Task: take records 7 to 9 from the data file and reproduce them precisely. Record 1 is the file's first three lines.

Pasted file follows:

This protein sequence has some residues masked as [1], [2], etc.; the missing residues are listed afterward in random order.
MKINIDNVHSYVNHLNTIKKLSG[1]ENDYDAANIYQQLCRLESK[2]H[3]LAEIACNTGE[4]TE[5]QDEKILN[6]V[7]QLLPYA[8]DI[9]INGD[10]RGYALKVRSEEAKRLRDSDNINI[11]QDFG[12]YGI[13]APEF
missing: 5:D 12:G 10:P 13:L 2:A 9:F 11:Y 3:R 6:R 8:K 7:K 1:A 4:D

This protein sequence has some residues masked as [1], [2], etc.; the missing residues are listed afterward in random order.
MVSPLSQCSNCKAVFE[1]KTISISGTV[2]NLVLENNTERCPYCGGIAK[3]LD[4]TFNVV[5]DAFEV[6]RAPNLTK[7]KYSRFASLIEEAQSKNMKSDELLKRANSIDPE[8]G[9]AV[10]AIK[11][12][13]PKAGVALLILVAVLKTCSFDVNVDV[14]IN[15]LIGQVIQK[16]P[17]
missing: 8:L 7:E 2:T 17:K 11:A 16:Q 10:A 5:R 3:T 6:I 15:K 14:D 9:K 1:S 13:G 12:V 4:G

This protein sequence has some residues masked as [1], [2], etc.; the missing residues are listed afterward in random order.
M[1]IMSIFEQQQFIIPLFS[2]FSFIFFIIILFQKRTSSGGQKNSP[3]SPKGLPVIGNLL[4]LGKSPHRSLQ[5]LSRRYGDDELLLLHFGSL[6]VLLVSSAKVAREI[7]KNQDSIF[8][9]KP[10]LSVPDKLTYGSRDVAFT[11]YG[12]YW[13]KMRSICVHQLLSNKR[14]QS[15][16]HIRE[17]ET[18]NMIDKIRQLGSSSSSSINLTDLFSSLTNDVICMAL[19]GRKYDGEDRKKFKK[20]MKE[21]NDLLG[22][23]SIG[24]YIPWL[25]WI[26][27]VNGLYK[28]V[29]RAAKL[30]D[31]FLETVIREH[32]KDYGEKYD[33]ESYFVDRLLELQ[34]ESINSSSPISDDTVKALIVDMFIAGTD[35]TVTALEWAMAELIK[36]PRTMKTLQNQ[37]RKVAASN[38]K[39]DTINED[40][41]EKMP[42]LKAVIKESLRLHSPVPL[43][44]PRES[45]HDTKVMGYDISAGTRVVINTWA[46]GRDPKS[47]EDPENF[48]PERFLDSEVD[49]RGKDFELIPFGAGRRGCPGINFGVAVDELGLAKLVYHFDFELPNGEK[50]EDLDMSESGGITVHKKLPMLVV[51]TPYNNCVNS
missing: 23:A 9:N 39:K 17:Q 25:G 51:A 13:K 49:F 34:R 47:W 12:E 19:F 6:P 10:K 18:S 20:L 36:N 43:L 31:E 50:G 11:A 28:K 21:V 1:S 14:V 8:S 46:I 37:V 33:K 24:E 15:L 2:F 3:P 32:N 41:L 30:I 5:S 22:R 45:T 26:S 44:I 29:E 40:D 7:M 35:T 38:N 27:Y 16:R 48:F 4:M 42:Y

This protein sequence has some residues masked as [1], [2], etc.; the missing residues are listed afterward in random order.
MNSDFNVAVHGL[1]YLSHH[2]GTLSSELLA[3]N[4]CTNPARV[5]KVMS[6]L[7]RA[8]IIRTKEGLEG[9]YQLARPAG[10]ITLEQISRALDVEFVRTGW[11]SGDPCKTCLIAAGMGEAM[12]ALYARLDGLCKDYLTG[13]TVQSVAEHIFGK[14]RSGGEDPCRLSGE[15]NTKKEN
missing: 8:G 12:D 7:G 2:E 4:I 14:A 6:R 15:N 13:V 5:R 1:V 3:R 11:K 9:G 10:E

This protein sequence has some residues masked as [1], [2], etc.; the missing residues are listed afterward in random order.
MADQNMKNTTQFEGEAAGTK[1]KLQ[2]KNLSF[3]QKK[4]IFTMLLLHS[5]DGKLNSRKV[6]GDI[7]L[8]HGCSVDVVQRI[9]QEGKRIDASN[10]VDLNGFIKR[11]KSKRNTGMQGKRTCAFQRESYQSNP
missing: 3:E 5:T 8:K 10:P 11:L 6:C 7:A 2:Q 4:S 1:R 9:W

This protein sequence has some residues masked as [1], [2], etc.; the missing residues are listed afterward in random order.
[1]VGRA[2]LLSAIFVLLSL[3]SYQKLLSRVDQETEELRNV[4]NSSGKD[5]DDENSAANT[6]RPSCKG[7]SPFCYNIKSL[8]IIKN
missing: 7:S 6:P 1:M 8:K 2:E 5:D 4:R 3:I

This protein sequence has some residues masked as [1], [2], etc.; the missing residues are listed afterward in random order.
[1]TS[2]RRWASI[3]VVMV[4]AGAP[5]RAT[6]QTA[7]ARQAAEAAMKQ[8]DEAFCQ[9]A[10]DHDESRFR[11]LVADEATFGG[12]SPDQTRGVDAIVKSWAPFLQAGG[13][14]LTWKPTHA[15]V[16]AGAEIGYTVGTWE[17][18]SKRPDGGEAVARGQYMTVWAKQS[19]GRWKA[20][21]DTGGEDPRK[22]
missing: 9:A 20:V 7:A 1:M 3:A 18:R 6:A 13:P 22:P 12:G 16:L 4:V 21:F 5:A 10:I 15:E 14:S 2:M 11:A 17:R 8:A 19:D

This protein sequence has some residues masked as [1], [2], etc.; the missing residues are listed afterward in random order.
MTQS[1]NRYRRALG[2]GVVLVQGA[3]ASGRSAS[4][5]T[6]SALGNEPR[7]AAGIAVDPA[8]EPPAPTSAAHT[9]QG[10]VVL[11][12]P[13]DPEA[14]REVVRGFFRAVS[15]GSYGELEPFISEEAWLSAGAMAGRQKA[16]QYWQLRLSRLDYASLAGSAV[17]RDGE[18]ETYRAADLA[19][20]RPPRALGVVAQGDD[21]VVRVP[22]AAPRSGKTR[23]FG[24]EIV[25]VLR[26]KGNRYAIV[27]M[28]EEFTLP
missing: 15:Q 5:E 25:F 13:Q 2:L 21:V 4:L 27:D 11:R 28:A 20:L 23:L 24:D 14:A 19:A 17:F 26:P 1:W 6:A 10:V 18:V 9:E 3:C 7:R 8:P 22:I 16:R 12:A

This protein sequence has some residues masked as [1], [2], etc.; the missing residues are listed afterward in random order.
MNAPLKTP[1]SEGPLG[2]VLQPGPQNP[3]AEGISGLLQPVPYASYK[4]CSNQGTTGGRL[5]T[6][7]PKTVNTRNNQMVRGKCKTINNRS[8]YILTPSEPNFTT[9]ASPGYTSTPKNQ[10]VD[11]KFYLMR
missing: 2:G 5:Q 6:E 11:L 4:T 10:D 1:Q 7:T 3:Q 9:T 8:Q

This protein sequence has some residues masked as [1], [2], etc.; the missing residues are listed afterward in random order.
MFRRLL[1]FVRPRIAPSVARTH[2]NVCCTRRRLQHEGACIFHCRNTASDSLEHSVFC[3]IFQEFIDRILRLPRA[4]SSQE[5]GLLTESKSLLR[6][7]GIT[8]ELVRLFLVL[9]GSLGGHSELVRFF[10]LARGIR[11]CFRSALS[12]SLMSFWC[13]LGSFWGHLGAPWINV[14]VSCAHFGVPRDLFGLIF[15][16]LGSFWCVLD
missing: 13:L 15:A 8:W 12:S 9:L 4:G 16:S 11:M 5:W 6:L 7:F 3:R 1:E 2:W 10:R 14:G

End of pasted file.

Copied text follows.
This protein sequence has some residues masked as [1], [2], etc.; the missing residues are listed afterward in random order.
[1]TS[2]RRWASI[3]VVMV[4]AGAP[5]RAT[6]QTA[7]ARQAAEAAMKQ[8]DEAFCQ[9]A[10]DHDESRFR[11]LVADEATFGG[12]SPDQTRGVDAIVKSWAPFLQAGG[13][14]LTWKPTHA[15]V[16]AGAEIGYTVGTWE[17][18]SKRPDGGEAVARGQYMTVWAKQS[19]GRWKA[20][21]DTGGEDPRK[22]
missing: 9:A 20:V 7:A 1:M 3:A 18:R 6:A 13:P 22:P 12:G 16:L 4:V 21:F 5:A 10:I 15:E 14:S 2:M 11:A 17:R 8:A 19:D

This protein sequence has some residues masked as [1], [2], etc.; the missing residues are listed afterward in random order.
MTQS[1]NRYRRALG[2]GVVLVQGA[3]ASGRSAS[4][5]T[6]SALGNEPR[7]AAGIAVDPA[8]EPPAPTSAAHT[9]QG[10]VVL[11][12]P[13]DPEA[14]REVVRGFFRAVS[15]GSYGELEPFISEEAWLSAGAMAGRQKA[16]QYWQLRLSRLDYASLAGSAV[17]RDGE[18]ETYRAADLA[19][20]RPPRALGVVAQGDD[21]VVRVP[22]AAPRSGKTR[23]FG[24]EIV[25]VLR[26]KGNRYAIV[27]M[28]EEFTLP
missing: 15:Q 5:E 25:F 13:Q 2:L 21:V 4:L 27:D 11:R 28:A 20:L 23:L 24:D 14:A 19:A 17:F 26:P 1:W 6:A 10:V 18:V 9:E 3:C 7:R 8:P 22:I 16:R 12:A

This protein sequence has some residues masked as [1], [2], etc.; the missing residues are listed afterward in random order.
MNAPLKTP[1]SEGPLG[2]VLQPGPQNP[3]AEGISGLLQPVPYASYK[4]CSNQGTTGGRL[5]T[6][7]PKTVNTRNNQMVRGKCKTINNRS[8]YILTPSEPNFTT[9]ASPGYTSTPKNQ[10]VD[11]KFYLMR
missing: 2:G 5:Q 6:E 11:L 4:T 10:D 1:Q 7:T 3:Q 9:T 8:Q